Petrocaribe Faces an Uncertain Future After Chávez

Petrocaribe Faces an Uncertain Future After Chávez

It’s election season again in Venezuela. And while the future of the country’s international oil agreements will be far from most voters’ minds on April 14, the same cannot be said for the 17 Caribbean and Central American nations that make up Petrocaribe. Their energy security, if not economic stability, may well rest on the outcome of the presidential race.

Established with 14 members in 2005, Petrocaribe provides preferential payments for Venezuelan oil on extremely favorable terms. Currently, members pay a mere 5-50 percent of the market price upfront. The remainder is then repaid over a 17-25 year period at 1 percent interest.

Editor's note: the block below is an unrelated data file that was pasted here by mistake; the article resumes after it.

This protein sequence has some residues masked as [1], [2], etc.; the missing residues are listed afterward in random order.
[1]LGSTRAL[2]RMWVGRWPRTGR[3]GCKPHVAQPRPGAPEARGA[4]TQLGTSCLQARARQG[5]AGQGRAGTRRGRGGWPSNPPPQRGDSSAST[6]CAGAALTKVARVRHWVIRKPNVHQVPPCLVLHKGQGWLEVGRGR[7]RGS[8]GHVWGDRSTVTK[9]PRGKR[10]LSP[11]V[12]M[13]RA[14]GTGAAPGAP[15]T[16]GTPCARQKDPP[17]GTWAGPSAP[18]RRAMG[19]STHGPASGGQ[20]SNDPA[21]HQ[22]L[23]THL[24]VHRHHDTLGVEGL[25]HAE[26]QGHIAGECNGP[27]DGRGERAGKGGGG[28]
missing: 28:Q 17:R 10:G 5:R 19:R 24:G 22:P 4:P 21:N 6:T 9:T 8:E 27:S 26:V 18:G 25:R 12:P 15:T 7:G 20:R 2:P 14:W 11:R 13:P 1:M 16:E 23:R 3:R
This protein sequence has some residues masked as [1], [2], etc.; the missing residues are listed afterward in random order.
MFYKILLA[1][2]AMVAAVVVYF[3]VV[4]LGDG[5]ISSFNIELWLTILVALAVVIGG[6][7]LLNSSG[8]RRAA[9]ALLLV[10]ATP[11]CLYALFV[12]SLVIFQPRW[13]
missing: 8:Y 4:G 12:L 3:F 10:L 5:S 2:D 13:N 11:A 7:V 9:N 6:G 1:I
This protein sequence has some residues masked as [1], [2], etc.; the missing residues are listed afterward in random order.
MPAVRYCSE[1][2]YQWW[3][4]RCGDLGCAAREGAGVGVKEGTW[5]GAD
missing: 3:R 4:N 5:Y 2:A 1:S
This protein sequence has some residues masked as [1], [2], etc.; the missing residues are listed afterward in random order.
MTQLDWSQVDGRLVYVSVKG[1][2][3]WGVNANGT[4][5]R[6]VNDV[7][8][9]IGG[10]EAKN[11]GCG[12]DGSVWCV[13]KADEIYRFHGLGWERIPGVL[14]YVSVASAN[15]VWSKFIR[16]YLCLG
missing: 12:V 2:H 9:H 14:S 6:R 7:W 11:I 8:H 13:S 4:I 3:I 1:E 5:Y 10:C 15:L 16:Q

Venezuela’s largesse under recently deceased President Hugo Chávez made the fuel-for-loans scheme not only popular but indispensible. Energy-starved Caribbean nations in particular have benefited as the global financial crisis has slashed tourism revenue in the region, leaving them with limited alternatives for meeting their energy needs.

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